The Commission said that the IPR (that is, copyright protection) element of the TTIP ‘would only include such issues where a problem was identified by stakeholders – just a narrow range of issues and only ‘geographic indicators’ have so far been selected.’
If the list of issues to be addressed in the “IPR chapter” is limited and only includes clearly identified problems, will the Commission undertake to publish details of each such problem that is addressed in the final draft? The Commission responded that it would not make such an undertaking, because it could not be expected to provide details of “every single detail” of the agreement tackling intellectual property. Suddenly, we had moved from a narrow, focussed exercise to address a small number of identified problems, to a list of measures that was potentially so long that it would be unreasonable to ask the Commission to explain what problems it was seeking to solve.
To paraphrase Churchill, concludes EDRI, “never in the history of mankind was so little meaning conveyed by so many words to such little effect…” In short, TTIP and its even more secretive partner TPP are ACTA returned.
My news stories today:
US difficulties over Megaupload case continue
In April we reported that a US judge voiced doubts over whether Megaupload would ever get to trial in the US; now there are doubts it will even get to the US.
31 May 2012
Military grade chips may not be as secure as we think
Sergei Skorobogatov and Chris Woods have discovered a backdoor into a military grade chip, permitting ‘a new and disturbing possibility of a large-scale Stuxnet-type attack via a network or the Internet on the silicon itself’.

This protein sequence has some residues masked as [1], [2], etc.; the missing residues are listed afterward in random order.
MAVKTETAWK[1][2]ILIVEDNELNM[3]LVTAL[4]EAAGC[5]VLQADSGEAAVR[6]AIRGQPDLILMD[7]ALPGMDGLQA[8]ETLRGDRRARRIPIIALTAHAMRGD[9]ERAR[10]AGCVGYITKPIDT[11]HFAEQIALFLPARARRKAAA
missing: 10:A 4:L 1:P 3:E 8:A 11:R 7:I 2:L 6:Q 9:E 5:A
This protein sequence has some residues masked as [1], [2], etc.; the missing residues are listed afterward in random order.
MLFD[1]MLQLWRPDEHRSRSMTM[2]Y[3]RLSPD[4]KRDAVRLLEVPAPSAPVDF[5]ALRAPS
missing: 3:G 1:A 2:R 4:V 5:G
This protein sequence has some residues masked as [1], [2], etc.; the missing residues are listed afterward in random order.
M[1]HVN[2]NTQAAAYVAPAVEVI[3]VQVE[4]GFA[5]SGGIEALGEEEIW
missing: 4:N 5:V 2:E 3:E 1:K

31 May 2012
Today is a key day for ACTA in Europe
Three EU committees are today due to make recommendations on ACTA. So far, two have reported: do not ratify ACTA, they tell the European Parliament.
31 May 2012
Today all three European parliament committees due to vote on their ACTA recommendations came out clearly: do not ratify ACTA.
Courtesy of Rick Falkvinge, we ask: is this the beginning of the end for the old order? Is this the changing face of European politics?
The newswires are awash with news: ACTA is dead. Neelie Kroes, the European Commissioner in charge of the Digital Agenda, is quoted as accepting that ACTA is dead in Europe.
We can all breathe a sigh of relief and relax.
No we can’t. That’s exactly what they want us to do – and that’s what we must absolutely not do. The moment we take the pressure off our own MEPs, that moment will the silent and pervasive money-based pro-ACTA lobbying increase. While we’re still celebrating, ACTA will be ratified.
And even if it is rejected, it’s just a battle. The war will continue. If defeated, ACTA will simply return in a different name.